Tony Hetherington is the chief investigator of the Financial Mail on Sunday, fighting the corners of readers, uncovering the truth behind closed doors and defeating those left out of pocket. Find out how to contact him below.
In the dog house: Advanced Pets does not disclose its address and key data on its website
Mrs EE writes: I ordered and paid for pet food from Advanced Pets in Gloucester but have not received anything. Emails were not answered and a third party company answered the phone saying the lines were busy.
The firm asks for details and says someone will get back to you, but no one does. The company issues invoices without contact details.
On the review website Trustpilot, several people believe that the positive reviews are fake. Fortunately, I was able to get my money back from my credit card.
Tony Hetherington answers: The invoice you received from Advanced Pets is a mess. It charges VAT without showing a VAT number and the closest thing to the address is ‘Advanced Pets – UK’ written in very small print. Trustpilot shows many detailed complaints, with 66 percent of reviewers rating the business as poor, while a surprising 27 percent say it’s excellent. And indeed they say she was offered a 20 percent discount when she gave a five-star review.
Advanced Pets is a website based business, but their website is as bad as their service. Some of its terms apply to the United States. Others refer to UK law, which is confusing in itself as business conditions covering firms in England usually say they are governed by the laws of England and Wales, as Scotland and Northern Ireland may differ.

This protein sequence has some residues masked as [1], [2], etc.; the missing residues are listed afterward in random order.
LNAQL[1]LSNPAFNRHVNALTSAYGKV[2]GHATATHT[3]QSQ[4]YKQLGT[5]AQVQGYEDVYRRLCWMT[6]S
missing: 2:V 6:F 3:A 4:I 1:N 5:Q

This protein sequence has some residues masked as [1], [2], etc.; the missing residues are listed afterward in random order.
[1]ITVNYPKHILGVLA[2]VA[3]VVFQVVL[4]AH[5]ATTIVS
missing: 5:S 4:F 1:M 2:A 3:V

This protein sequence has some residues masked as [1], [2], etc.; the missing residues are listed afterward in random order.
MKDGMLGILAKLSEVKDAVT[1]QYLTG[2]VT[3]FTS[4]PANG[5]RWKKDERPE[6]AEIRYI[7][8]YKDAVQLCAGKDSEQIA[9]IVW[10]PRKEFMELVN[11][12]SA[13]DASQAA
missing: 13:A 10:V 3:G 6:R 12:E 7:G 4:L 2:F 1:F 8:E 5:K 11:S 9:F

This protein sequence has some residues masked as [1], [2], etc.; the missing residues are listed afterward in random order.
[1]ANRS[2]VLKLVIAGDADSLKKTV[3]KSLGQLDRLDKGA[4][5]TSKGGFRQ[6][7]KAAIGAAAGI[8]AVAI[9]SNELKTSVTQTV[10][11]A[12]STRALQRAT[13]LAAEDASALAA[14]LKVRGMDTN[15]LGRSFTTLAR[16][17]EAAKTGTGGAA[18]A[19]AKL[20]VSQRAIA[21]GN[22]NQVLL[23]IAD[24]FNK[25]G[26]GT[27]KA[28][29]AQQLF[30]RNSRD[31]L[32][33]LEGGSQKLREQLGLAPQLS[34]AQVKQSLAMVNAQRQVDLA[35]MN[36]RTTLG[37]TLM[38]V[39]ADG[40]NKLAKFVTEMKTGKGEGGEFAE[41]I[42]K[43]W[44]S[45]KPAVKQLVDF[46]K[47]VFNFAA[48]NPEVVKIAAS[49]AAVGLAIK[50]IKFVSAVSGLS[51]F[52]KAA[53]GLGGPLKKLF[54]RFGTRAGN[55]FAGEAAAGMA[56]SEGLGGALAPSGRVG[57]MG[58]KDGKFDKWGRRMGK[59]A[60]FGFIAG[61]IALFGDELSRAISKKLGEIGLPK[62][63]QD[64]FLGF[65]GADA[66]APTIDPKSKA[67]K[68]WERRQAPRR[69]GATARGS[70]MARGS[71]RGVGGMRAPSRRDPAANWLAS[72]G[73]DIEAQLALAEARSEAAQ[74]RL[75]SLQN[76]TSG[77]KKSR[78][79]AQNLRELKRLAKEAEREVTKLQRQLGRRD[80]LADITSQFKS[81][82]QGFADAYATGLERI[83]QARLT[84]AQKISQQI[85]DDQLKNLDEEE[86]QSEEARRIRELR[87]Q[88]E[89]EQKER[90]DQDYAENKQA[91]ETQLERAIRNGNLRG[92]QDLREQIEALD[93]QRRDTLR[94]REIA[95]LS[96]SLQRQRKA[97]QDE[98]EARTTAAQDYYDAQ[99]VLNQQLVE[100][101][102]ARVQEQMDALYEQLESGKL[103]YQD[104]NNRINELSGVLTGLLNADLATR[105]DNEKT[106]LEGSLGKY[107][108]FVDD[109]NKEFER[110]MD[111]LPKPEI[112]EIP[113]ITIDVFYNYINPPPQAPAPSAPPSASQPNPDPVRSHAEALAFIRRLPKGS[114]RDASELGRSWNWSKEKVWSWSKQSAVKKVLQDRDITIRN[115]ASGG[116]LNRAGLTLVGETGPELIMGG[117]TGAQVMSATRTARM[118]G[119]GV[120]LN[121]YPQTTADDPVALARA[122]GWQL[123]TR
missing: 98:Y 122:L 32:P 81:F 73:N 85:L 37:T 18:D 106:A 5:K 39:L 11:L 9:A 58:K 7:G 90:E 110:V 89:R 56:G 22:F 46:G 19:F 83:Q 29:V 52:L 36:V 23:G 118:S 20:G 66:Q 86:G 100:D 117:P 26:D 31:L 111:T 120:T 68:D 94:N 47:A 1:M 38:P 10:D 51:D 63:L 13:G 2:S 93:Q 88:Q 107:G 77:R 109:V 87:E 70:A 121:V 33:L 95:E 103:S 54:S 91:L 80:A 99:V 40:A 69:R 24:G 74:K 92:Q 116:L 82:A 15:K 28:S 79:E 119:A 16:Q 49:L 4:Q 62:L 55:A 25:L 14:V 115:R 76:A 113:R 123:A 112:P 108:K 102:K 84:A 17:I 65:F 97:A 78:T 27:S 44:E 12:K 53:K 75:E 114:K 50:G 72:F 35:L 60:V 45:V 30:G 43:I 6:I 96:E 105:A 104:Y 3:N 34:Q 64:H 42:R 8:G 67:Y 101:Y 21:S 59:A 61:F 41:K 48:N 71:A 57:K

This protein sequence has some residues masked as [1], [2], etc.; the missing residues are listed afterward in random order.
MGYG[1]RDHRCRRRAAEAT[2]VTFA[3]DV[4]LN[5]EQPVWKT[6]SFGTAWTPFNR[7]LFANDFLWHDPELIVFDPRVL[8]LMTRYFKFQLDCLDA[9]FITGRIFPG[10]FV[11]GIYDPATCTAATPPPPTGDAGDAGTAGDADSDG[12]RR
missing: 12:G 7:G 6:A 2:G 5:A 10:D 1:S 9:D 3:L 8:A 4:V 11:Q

Even the usual privacy statement is absurd. It refers to “Advanced Pets doing business as Advanced Pets”, but as there is no such registered company, it is legally meaningless. Some of the firm’s terms of sale have blank spaces that have never been filled in, and there is an entire section devoted to California state law.
Who in California can order dog biscuits or chew toys from Gloucester thousands of miles away?
At the heart of it all is one very basic offense. Customers have a legal right to know who they are dealing with.
Details of limited companies can be viewed for free in Companies House records, but Advanced Pets is not a limited company.
Anyone doing business under someone else’s name must disclose their full name and address they can be contacted and where legal documents can be filed. This information is not on the Advanced Pets website or on the invoices, but I can tell you that Aaron Price is behind it.
When I asked him why there were so many complaints, he said, “Since we launched our website, we’ve gone from 10 to 15 orders a day to 100-150 orders, which our infrastructure wasn’t quite ready for.
“I’m personally still shocked by the sheer volume of orders we’re getting.”
And he added: “I’m sure you won’t mention in your report that we offer families around our Gloucestershire area absolutely free monthly dog and cat medicine or pet food to support low income families.” .
Price offered no comment on the terms of his firm or his failure to provide clients with the information he is legally entitled to, but he told me his address is 37 Naunton Road, Gloucester GL4 4RD. If his name and this address don’t appear on his website and invoices soon, I hope Trading Standards in Gloucester step in.
Meanwhile, disgruntled customers now know who and where to turn.
IRS won’t let me use my online account
AC writes: I have been registered to use the Revenue & Customs Online Service through the Government Gateway scheme to manage my personal tax account.